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Comment author: a_soulless_automaton 25 April 2009 11:56:34PM 0 points [-]

Hal, sorting by "popular" doesn't seem to do what you think it does (what it actually does I can't figure out). Sort by "Top" to get ordered by score.

Also, anecdotally, I can tell the difference between "agree" and "high quality" to some extent. I've up-voted several comments I disagreed with because I thought they presented their idea well.

Comment author: a_soulless_automaton 25 April 2009 05:17:16PM 3 points [-]

The general rule in groups with reasonably intelligent discussion and community moderation, once a community consensus is reached on a topic, is that:

  1. Agreement with consensus, well articulated, will be voted up strongly
  2. Disagreement with consensus, well articulated, will be voted up and start a lengthy discussion
  3. Agreement with consensus, expressed poorly, will be voted up weakly or ignored
  4. Disagreement with consensus, expressed poorly, will be voted down viciously

People who complain about groupthink are typically in the habit of doing #4 and then getting upset because they don't get easy validation of their opinions the way people who agree inarticulately do.

As an example on LW, consider Annoyance, who does both #2 and #4 with some regularity and gets wildly varying comment scores because of it.

In response to Wrong Tomorrow
Comment author: a_soulless_automaton 02 April 2009 07:27:22PM 0 points [-]

I agree, it would be interesting to have more results than just right vs. wrong.

Exempli gratia, with Scoble, one prediction was arguably half-right (minus the stylus pen, the iPhone essentially qualifies), one that was correct at a later date (as Joe said), one that is marked correct already (RSS becoming mainstream), and one that is simply wrong (re: friendfeed).

I also agree that selection bias could skew results badly, but the idea overall is excellent.

Also, props for the disclaimer on the page! "Past performance is no guarantee of future results." Almost hofstadterian levels of indirect self-reference.

In response to Formative Youth
Comment author: a_soulless_automaton 25 February 2009 12:39:46AM 0 points [-]

This probably cuts both ways, actually; the other common reaction is wholesale rejection of childhood experience and values, especially if it causes too much inconvenience or cognitive dissonance later in life. e.g., how many people with strong political opinions hold them because their parents held equally strong, opposed views?

Anecdotally speaking it seems to me that, for instance, more staunch atheists come from conservative/very orthodox/fundamentalist religious households than one would reasonably expect from chance; whereas children of, say, the type of Christians who only think about God on Christmas and Easter tend to pretty reliably be "Holiday-only Christians" as well.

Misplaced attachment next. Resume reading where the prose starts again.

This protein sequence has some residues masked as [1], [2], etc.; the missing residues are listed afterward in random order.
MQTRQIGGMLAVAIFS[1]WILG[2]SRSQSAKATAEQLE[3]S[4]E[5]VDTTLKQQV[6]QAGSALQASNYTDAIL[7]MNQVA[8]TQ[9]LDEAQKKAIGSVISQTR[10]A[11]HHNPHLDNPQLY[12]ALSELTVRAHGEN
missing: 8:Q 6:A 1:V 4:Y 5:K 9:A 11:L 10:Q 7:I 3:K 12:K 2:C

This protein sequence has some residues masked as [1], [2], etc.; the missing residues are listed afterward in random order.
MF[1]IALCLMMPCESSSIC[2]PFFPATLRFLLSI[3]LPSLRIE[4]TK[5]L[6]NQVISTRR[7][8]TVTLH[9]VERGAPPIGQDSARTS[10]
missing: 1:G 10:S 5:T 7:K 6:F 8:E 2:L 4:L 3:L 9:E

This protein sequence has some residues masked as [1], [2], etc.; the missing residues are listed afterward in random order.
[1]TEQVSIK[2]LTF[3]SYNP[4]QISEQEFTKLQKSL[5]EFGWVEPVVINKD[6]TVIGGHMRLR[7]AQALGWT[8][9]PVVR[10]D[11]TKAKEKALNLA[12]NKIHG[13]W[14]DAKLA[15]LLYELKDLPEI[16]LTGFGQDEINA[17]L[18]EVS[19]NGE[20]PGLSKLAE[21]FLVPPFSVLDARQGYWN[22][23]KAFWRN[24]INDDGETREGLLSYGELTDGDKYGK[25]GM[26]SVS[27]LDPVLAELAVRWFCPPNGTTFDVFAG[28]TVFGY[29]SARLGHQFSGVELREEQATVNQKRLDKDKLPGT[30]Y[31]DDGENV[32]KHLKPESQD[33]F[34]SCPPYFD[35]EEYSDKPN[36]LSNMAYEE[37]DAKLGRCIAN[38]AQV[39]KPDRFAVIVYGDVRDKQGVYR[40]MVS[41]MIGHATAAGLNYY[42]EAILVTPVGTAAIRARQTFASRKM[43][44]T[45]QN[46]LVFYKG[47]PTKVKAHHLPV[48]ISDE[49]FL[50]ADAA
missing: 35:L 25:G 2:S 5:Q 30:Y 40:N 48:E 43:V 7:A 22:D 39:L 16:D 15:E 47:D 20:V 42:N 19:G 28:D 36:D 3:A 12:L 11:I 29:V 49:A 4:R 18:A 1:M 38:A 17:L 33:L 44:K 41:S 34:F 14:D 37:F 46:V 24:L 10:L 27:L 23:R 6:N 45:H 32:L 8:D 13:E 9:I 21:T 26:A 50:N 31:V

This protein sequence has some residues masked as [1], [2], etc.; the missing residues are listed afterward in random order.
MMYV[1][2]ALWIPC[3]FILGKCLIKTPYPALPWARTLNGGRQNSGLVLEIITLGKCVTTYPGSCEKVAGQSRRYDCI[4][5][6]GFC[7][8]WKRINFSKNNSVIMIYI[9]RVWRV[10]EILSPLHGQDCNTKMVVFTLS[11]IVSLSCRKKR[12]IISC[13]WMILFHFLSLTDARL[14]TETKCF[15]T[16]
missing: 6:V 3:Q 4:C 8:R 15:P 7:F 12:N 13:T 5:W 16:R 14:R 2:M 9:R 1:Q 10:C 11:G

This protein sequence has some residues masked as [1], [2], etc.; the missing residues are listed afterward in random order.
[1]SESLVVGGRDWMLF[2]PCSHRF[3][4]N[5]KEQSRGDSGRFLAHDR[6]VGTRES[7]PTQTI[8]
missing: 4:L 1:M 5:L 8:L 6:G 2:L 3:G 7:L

Comment author: a_soulless_automaton 25 February 2009 12:28:00AM 5 points [-]

Zargon, I think the time given was how long it would take from beginning the feedback loop to the actual supernova, and they began the process the moment they arrived. If they could have destroyed the star immediately, they would have done so, but with the delay they encouraged as many people as possible to flee.

At least, that's how it sounded to me.

In response to Wise Pretensions v.0
Comment author: a_soulless_automaton 20 February 2009 06:16:06PM 3 points [-]

This comparison brings to mind a possible... experiment, of sorts. Create two blogs, anonymously, and otherwise unconnected to one's prior writings. Prepare a series of posts, communicating the same concepts, with different degrees of emotion, rhetorical flourish, and eloquence. Promote the two blogs in an identical manner, but never in the same place as each other.

Then, at the end of some length of time, one could compare metrics, such as number of readers and comments left, frequency of agreement/disagreement in comments, or possibly degree of communication accuracy through some means (soliciting guest posts on the blog's theme, degree of comprehension in comments, &c.?)

What might the results of such an experiment be? I suspect the consensus here would be to expect that the "flashier" blog would get more readers, comments, and agreement, but a lower median comprehension level.

In response to Against Maturity
Comment author: a_soulless_automaton 20 February 2009 05:50:07PM 1 point [-]

" Certainly arrogance does not help in overcoming bias."

On the contrary; when dealing with deep-seated, common, and possibly hard-wired cognitive biases, I'd say it actually requires a certain degree of hubris to even consider attempting to overcome such.

In response to Against Maturity
Comment author: a_soulless_automaton 19 February 2009 12:43:56AM 6 points [-]

Good heavens, Eliezer. Rationality is Serious Business. Grow up and stop acting like you... enjoy it or something!

Comment author: a_soulless_automaton 16 February 2009 12:17:20AM 1 point [-]

I'm pretty sure Eliezer is familiar with 4chan, given his explicit reference to it a couple weeks ago...

The weird hive mind culture and memetic cesspit that is /b/ is actually interesting as well, in its own way, if one can tolerate looking at it (I heard that "lieking mudkipz" helps).

Comment author: a_soulless_automaton 15 February 2009 03:18:54PM 0 points [-]

That's a bit too strong, I think.

I am my mind, of course. My body is just a convenient support system for the mind. But I'm not indifferent to it, much as I am not indifferent to the computer I am typing this post on--it's a useful tool, to which I hold a certain sentimental attachment, and with which my mind can accomplish things.

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